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Biol Psychiatry. 2007 Jun 1;61(11):1290-5. Epub 2007 Jan 16.

New insights into the efficacy of naltrexone based on trajectory-based reanalyses of two negative clinical trials.

Author information

1
Department of Epidemiology, Yale University School of Medicine, New Haven, Connecticut, USA. ralitza.gueorguieva@yale.edu <ralitza.gueorguieva@yale.edu>

Abstract

BACKGROUND:

The heterogeneity of clinical findings in studies evaluating the efficacy of naltrexone in the treatment of alcohol dependence has led to growing efforts to explore novel approaches to data analysis. The objective of this study was to identify distinct trajectories of daily drinking over time in two negative clinical trials and to determine whether naltrexone affected the probability to follow a particular trajectory.

METHODS:

The Veterans Affairs (VA) Cooperative Study #425 and the Women's Naltrexone Study failed to demonstrate efficacy on primary outcome variables. Separately for each study, we analyzed daily indicators of any drinking and heavy drinking using a semiparametric group-based approach.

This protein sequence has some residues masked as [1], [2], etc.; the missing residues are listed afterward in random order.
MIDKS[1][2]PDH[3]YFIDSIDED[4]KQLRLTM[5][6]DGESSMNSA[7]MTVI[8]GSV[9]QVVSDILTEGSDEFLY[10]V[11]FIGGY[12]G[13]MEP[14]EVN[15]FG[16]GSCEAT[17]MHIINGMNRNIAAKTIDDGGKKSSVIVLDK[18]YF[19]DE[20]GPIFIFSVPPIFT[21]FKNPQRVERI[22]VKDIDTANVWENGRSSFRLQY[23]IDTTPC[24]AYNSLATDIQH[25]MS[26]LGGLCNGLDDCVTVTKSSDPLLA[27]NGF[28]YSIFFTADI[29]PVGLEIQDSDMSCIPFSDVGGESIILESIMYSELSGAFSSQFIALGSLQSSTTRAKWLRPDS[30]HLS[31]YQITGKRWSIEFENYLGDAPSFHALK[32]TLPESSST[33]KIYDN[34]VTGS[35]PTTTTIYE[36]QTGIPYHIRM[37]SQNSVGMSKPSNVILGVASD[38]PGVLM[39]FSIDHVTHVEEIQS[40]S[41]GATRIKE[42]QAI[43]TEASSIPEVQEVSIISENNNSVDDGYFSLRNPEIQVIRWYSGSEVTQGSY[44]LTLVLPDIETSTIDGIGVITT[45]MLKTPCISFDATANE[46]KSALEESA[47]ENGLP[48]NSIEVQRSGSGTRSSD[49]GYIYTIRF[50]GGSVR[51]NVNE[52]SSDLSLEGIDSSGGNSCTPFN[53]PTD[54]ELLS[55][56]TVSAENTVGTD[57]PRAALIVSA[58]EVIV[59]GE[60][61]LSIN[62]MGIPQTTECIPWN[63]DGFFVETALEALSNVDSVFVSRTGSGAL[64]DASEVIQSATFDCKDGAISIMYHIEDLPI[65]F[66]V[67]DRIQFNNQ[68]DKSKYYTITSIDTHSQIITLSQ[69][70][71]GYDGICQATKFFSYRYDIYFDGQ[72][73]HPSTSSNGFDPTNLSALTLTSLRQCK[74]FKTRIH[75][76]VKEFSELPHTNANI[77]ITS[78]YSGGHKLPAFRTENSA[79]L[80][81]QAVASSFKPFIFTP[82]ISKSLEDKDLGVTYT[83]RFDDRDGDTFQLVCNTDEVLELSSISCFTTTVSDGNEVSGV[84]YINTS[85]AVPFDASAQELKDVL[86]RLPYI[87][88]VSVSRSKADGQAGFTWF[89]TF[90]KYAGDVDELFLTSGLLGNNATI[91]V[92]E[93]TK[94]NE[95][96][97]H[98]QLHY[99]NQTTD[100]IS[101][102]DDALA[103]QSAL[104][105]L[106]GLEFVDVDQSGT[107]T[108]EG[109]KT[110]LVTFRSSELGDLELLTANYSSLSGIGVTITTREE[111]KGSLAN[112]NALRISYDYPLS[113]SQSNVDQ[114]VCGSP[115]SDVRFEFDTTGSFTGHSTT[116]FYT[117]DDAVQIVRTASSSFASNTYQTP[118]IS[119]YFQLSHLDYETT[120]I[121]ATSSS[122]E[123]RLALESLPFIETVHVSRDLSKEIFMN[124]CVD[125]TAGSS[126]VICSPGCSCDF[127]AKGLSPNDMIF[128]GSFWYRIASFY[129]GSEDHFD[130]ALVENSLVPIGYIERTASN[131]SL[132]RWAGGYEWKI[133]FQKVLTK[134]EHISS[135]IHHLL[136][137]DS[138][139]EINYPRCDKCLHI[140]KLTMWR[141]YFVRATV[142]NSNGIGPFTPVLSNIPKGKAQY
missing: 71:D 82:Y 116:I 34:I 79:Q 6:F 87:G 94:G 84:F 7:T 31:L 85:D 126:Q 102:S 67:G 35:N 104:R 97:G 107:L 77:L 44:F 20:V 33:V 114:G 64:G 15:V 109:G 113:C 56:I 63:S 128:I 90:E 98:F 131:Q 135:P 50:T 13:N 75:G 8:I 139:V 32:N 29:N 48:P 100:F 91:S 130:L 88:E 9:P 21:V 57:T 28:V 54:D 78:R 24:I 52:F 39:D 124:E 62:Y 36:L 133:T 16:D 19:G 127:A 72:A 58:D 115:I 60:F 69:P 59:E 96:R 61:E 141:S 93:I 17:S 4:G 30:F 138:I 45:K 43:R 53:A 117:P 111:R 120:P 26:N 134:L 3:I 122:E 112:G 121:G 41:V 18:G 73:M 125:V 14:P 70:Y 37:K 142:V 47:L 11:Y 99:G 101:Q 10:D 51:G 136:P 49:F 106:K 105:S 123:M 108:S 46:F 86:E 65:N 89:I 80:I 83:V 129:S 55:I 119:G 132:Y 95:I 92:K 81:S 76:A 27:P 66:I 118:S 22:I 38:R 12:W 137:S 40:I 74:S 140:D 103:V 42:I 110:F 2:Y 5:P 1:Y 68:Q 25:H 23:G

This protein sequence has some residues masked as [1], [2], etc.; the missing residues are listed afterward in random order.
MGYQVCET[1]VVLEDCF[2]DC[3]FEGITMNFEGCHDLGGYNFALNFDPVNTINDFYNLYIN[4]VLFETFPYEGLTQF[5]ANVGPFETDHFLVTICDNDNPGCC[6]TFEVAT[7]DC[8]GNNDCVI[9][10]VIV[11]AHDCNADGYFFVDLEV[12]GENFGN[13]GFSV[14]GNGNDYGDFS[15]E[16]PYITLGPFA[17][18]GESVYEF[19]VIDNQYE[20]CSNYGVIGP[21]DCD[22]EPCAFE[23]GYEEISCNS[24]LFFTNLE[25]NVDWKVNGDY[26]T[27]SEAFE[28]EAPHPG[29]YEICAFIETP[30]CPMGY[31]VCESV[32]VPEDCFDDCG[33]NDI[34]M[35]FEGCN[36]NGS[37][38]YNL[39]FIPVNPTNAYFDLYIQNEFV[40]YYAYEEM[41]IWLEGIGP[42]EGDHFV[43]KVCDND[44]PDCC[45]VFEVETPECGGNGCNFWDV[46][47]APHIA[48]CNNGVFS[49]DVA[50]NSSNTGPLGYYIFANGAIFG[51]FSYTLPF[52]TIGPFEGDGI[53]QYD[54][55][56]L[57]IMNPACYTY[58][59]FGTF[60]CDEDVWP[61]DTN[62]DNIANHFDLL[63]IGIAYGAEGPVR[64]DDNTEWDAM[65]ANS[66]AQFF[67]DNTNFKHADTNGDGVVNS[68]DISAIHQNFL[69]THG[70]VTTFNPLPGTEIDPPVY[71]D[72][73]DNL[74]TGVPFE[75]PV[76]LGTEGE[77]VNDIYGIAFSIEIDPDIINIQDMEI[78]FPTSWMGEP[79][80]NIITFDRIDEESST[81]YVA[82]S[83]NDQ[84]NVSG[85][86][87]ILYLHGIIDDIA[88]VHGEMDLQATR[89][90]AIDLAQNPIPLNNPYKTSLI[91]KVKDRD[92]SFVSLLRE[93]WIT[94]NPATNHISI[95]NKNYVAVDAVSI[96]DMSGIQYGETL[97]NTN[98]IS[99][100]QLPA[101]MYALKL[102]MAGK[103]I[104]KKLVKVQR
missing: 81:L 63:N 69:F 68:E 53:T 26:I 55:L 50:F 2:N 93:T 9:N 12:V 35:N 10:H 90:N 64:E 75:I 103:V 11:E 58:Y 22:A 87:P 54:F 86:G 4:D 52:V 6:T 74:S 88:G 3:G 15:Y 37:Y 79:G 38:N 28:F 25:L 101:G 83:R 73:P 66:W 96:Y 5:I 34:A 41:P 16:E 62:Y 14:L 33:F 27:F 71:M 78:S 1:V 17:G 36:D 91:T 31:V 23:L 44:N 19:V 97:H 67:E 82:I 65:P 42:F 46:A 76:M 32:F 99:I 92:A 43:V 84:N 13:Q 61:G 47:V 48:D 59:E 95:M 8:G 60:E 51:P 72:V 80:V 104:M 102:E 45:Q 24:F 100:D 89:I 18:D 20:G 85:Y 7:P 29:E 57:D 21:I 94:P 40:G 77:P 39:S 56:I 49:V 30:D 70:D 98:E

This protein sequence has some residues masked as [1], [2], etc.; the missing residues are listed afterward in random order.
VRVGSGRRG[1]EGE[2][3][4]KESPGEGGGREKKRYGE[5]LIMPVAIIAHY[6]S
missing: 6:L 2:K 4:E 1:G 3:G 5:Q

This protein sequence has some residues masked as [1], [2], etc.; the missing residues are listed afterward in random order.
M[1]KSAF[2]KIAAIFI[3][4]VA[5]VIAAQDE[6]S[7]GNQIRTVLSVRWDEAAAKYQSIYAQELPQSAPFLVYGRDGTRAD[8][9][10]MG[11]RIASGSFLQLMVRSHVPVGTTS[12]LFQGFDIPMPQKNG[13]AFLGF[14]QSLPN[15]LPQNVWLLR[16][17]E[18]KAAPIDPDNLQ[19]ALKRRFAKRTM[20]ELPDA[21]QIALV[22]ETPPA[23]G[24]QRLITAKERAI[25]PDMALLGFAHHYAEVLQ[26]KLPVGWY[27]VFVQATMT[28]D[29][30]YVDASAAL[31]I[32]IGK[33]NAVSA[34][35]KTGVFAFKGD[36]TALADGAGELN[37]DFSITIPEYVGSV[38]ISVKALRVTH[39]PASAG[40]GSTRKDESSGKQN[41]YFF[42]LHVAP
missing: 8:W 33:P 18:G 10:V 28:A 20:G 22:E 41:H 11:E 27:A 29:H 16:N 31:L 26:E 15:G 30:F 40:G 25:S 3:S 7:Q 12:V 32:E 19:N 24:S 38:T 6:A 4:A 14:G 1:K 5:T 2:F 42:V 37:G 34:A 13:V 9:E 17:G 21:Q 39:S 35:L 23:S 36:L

RESULTS:

We estimated three distinct trajectories of daily drinking (both any and heavy drinking) which we described as "abstainer," "sporadic drinker," and "consistent drinker." Naltrexone doubled the odds of following the abstainer trajectory instead of the consistent drinker trajectory but did not significantly change the odds of following the abstainer trajectory as contrasted with the sporadic drinker trajectory.

CONCLUSIONS:

Naltrexone may have a clinically meaningful effect for alcohol-dependent patients with a high chance of consistent drinking, even in studies where it failed to show efficacy in planned analyses.

PMID:
17224132
PMCID:
PMC1952242
DOI:
10.1016/j.biopsych.2006.09.038
[Indexed for MEDLINE]
Free PMC Article

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